I am an avid reader and am almost always in the middle of a book or two. I enjoy reading and learning, but I also feel that it is a responsibility I have as someone who regularly works to help others find their success. Then again, that responsibility isn’t unique to me; I’ll argue that it applies to anyone who has clients who turn to you for advice.
So, I wanted to share my favorite books from 2010 and a little of what I learned from each. Wendy got excited about this and wanted to participate, so I let her add her thoughts, as well. It’s always interesting what different things people take away from the exact same situation.
What I learned – I learned how to clearly identify the types of strategic decisions made by decision makers. With that knowledge, I have been able to develop a process through which the producers with whom I can work can position their solutions in a much more strategic manner and in a way that resonates more clearly with the C-suite.
Wendy weighs in: Sales people often have a skewed view of how their solutions (read: product) benefit the client, therefore, making it difficult to transition from a product selling organization to a solution selling organization. Marc shows us that it is possible to makes this transformation with an existing sales team when you’ve got the right vision and leadership to enforce the changes company-wide.
What I learned – I learned that the rules of marketing have changed. Creating a brand is no longer just about writing a check, it’s about getting out there and becoming a participant in social media. When you give a prospect a reason to initiate engagement with you, well, obviously, your likelihood of success goes up exponentially. While I don’t think the ideas in the book completely replace traditional approaches to marketing, I do agree that they need to be an integral part of any marketing strategy.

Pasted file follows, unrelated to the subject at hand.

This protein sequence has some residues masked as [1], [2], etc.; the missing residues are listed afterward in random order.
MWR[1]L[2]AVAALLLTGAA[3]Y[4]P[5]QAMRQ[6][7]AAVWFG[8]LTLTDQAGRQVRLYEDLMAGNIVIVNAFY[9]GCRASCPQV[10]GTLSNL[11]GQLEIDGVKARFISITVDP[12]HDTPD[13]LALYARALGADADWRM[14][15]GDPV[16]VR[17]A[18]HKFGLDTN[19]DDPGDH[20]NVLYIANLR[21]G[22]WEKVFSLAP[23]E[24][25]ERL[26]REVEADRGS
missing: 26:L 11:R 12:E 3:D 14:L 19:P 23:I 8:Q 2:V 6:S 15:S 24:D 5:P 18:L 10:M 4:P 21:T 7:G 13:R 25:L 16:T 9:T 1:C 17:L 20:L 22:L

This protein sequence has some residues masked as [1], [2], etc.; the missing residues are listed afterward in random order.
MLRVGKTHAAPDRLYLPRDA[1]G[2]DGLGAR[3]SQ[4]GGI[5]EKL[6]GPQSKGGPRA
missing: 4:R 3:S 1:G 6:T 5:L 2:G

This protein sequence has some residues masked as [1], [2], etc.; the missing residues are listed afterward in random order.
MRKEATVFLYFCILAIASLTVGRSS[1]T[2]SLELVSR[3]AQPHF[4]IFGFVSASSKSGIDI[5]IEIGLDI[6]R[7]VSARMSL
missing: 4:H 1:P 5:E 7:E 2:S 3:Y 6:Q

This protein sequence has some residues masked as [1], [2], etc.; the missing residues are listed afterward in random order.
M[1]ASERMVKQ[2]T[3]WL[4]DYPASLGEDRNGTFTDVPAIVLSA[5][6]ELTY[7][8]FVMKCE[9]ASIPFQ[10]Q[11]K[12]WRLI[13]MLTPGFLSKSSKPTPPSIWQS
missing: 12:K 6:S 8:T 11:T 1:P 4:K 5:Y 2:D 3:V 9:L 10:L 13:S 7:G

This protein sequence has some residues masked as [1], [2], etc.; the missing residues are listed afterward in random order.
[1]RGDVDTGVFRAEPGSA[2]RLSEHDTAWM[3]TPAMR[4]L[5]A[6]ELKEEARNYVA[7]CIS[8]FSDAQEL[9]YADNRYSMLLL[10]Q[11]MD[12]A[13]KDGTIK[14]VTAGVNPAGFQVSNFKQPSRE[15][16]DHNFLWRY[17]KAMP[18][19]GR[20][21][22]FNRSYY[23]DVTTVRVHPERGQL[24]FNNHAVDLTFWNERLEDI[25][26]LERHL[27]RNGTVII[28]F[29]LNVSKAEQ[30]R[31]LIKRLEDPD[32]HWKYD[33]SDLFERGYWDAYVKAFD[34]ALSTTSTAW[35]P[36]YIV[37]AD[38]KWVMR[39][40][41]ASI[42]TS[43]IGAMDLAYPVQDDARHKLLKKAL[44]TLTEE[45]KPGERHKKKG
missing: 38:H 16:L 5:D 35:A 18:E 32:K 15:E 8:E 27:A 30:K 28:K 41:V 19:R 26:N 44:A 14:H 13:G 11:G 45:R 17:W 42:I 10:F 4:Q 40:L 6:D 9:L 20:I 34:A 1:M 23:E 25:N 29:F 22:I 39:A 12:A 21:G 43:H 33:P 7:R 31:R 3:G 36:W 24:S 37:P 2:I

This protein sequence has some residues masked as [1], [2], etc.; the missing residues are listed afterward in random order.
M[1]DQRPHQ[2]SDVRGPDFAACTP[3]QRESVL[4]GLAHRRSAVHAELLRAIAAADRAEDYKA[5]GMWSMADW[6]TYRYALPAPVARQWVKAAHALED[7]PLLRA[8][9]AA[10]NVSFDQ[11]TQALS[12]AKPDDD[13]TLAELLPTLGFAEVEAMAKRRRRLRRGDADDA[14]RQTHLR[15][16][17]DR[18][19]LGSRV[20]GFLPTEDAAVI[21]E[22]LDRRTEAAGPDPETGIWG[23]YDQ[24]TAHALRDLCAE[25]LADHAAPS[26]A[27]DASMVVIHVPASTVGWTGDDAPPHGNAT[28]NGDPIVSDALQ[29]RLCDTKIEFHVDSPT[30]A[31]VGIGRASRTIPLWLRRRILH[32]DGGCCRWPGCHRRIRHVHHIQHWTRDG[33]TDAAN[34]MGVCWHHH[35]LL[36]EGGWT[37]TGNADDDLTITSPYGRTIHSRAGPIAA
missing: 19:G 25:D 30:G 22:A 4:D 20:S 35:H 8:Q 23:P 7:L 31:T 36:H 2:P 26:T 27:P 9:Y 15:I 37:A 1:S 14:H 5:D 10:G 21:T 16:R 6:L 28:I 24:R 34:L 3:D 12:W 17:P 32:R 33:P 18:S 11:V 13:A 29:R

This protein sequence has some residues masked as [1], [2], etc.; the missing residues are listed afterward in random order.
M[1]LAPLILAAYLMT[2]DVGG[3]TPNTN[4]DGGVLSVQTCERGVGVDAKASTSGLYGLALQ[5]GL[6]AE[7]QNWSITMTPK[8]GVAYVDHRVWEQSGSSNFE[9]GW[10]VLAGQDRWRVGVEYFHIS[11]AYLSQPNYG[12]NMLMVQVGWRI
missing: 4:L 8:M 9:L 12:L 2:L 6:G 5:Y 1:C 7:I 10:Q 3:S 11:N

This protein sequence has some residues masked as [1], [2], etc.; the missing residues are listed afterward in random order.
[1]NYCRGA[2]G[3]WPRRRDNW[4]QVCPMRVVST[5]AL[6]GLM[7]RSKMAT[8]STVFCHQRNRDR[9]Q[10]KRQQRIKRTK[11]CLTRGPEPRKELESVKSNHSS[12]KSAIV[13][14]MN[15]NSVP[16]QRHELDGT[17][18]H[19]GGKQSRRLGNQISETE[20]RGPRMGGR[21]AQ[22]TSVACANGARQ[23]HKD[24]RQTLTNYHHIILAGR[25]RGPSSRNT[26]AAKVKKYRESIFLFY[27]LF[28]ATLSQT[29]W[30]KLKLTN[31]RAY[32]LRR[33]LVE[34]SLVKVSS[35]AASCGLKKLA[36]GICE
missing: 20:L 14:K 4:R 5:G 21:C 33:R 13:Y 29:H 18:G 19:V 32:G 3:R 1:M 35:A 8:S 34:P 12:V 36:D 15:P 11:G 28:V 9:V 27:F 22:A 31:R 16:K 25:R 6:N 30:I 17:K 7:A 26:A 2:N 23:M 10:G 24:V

Wendy’s 2 cents: I thought that Inbound Marketing provided a good overview and action guide for creating your online marketing plan with to-do lists and tools to get the job done. However, to get a good in-depth understanding of how social marketing can be a viable & critically important marketing vehicle for your business, I recommend The New Rules of Marketing & PR by David Meerman Scott. Read the 1st half and get a full understanding of the New Rules, and read the second half to figure out how to make it happen. Then get started! If you haven’t yet embraced social marketing as an integral part of your business, you’re falling behind.
What I learned – This is probably the most impactful book I have read all year. Allowing yourself to be vulnerable is the most empowering characteristic you can take into your client relationships. We have to recognize that one safe idea is rarely going to result in the best solution. Instead, we have to sort through countless ideas, some horrible and some great, to make sure the one best solution is identified. As strong as the idea of vulnerability has proven to me, an even more powerful message is to start acting as though you have already been hired as early in the prospecting stage as possible. The sooner you start delivering value, the sooner you will get hired.